The Clarkia Flora of northern Idaho.

The first discovery of fossils in the Clarkia area was in 1972 during the construction of a snow mobile racetrack. The fossils, primarily plant remains, are preserved in the sediments of a Miocene Lake bed. The lake was formed fifteen to fifteen and one half million years ago by the damming of a drainage basin very similar to the present day St. Maries River drainage basin. The ancient lake was relatively narrow and as deep as 100 to 150 meters. Because of cold, anoxic bottom water and a high rate of sedimentation, preservation of the local biota was excellent. During the last 15 million years this area has remained tectonically stable, resulting in little post depositional change of any biota remains trapped in the sediments. Leaves often show original fall colors (brown, red, and yellow). Some even contain Chloroplasts and show the original green color. Biochemistry, unique in each modern genera of plant species correlates well with similar fossil species.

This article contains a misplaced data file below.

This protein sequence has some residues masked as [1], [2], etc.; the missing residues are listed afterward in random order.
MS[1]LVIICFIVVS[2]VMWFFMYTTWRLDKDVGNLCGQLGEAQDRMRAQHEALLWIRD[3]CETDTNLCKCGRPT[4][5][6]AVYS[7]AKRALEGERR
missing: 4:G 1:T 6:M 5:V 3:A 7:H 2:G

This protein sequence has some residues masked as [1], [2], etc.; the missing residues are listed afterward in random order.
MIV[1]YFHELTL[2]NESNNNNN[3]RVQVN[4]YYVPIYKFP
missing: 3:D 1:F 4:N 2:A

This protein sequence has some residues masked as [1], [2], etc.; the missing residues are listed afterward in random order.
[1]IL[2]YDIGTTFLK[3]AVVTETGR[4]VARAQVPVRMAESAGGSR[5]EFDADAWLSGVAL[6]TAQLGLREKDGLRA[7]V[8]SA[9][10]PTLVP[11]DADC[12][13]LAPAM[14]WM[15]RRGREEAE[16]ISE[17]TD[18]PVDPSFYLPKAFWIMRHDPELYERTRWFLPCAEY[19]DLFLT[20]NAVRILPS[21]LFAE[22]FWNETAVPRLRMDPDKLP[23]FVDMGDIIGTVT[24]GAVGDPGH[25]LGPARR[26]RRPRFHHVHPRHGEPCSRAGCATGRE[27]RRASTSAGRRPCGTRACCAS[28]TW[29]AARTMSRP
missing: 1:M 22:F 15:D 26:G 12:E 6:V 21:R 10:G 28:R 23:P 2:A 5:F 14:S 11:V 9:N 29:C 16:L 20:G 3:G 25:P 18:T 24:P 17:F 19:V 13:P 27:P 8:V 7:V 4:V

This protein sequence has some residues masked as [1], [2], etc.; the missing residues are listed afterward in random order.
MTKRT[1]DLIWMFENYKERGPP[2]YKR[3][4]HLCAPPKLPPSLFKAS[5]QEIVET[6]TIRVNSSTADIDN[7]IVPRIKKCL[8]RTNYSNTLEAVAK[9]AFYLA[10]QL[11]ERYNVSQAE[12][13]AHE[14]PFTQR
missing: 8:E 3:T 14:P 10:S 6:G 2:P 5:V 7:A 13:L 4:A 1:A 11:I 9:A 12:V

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Contact information

Contact information:
Dr. William C. Rember
University of Idaho